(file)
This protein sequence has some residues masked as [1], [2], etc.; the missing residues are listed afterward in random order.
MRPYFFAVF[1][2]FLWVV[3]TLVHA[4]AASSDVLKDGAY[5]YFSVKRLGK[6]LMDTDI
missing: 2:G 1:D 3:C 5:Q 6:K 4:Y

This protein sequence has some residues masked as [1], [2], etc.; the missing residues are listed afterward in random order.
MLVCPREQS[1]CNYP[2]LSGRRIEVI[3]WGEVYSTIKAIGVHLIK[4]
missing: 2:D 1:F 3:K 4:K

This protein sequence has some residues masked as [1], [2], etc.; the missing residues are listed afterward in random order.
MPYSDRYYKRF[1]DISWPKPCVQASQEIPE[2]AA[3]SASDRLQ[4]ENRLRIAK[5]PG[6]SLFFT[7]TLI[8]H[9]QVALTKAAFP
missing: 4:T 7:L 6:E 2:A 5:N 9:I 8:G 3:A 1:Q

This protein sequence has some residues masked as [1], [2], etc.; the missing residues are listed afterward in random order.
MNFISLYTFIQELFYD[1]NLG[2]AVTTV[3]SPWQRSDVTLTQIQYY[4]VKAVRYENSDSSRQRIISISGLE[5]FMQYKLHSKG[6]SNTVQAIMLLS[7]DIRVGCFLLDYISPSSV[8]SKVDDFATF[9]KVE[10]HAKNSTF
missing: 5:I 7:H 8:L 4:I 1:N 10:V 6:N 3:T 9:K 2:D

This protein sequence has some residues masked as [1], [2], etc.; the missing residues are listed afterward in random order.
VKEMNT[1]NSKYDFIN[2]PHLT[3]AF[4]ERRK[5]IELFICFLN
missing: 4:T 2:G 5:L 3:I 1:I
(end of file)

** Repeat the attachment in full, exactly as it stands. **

This protein sequence has some residues masked as [1], [2], etc.; the missing residues are listed afterward in random order.
MRPYFFAVF[1][2]FLWVV[3]TLVHA[4]AASSDVLKDGAY[5]YFSVKRLGK[6]LMDTDI
missing: 2:G 1:D 3:C 5:Q 6:K 4:Y

This protein sequence has some residues masked as [1], [2], etc.; the missing residues are listed afterward in random order.
MLVCPREQS[1]CNYP[2]LSGRRIEVI[3]WGEVYSTIKAIGVHLIK[4]
missing: 2:D 1:F 3:K 4:K

This protein sequence has some residues masked as [1], [2], etc.; the missing residues are listed afterward in random order.
MPYSDRYYKRF[1]DISWPKPCVQASQEIPE[2]AA[3]SASDRLQ[4]ENRLRIAK[5]PG[6]SLFFT[7]TLI[8]H[9]QVALTKAAFP
missing: 4:T 7:L 6:E 2:A 5:N 9:I 8:G 3:A 1:Q

This protein sequence has some residues masked as [1], [2], etc.; the missing residues are listed afterward in random order.
MNFISLYTFIQELFYD[1]NLG[2]AVTTV[3]SPWQRSDVTLTQIQYY[4]VKAVRYENSDSSRQRIISISGLE[5]FMQYKLHSKG[6]SNTVQAIMLLS[7]DIRVGCFLLDYISPSSV[8]SKVDDFATF[9]KVE[10]HAKNSTF
missing: 5:I 7:H 8:L 4:I 1:N 10:V 6:N 3:T 9:K 2:D

This protein sequence has some residues masked as [1], [2], etc.; the missing residues are listed afterward in random order.
VKEMNT[1]NSKYDFIN[2]PHLT[3]AF[4]ERRK[5]IELFICFLN
missing: 4:T 2:G 5:L 3:I 1:I